The average person breathes in nearly 2,000 gallons of air a day. So it’s important to take measures when it comes to the quality of the air you breathe. In fact, it’s been said that indoor air can be up to 5 times more polluted than outdoor air, because it often contains microscopic particulates such as dust, bacteria, contaminants, pollen and even viruses. If you or someone in your home suffers from allergies or asthma, these harmful particulates can lead to indoor conditions that trigger symptoms and attacks.
Indoor air quality products such as media filters, HEPA filters, electronic air cleaners and UV lights have been proven to help improve the quality of air. But what are the differences and which one is right for you? We’ll discuss each below.
Similar to a lint trap in your dryer, a media air filter collects dust, dirt and other particles from the air as it passes through your home’s HVAC system. Media air cleaners come in sizes ranging from 1” to 4” in thickness and should be changed every few months to enhance air quality and avoid air blockages. These filters are most effective at protecting your HVAC system from large particles but when it comes to capturing smaller, microscopic particulates they are not as effective.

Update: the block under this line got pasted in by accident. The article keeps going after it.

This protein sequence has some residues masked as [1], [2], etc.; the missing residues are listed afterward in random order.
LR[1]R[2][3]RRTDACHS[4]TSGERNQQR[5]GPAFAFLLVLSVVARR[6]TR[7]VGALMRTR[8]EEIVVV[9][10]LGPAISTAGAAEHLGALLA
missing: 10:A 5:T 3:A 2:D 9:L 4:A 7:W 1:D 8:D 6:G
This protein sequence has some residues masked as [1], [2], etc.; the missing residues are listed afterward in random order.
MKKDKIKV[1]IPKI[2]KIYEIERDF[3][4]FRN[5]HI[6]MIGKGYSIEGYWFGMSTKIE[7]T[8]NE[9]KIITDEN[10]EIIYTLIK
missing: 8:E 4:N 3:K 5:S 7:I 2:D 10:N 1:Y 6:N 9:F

HEPA filters are designed to block 99.97% of all particles 0.3 micron or larger. These filters are highly suggested in homes that have occupants that suffer from allergies or asthma. HEPA filters do require some HVAC modifications in order to install and usually need to be replaced every few years with regular cleanings. One downside to HEPA filters is that without regular cleanings, they can restrict air flow causing more strain and pressure on your HVAC system.
Electronic air cleaners use an electrical field to attract and trap particles, it’s easy to think of them as dirt magnets. Most electronic air cleaners also contain a built-in UV component (if not they can be purchased as an add-on) that kills harmful bacteria and viruses. Like HEPA filters, electronic air cleaners do require HVAC system modifications to install and regular filter cleanings for highest possible efficiency.
UV lights are depended on by hospitals, nursing homes and even NASA to keep indoor air sterilized and free of bacteria and other harmful particles. They are installed in your HVAC system’s return air duct and work to sterilize air as it passes through the system.
Each indoor air quality solution offers its own set of pros and cons. If you need help deciding which is best for your home and family contact us for a free consultation.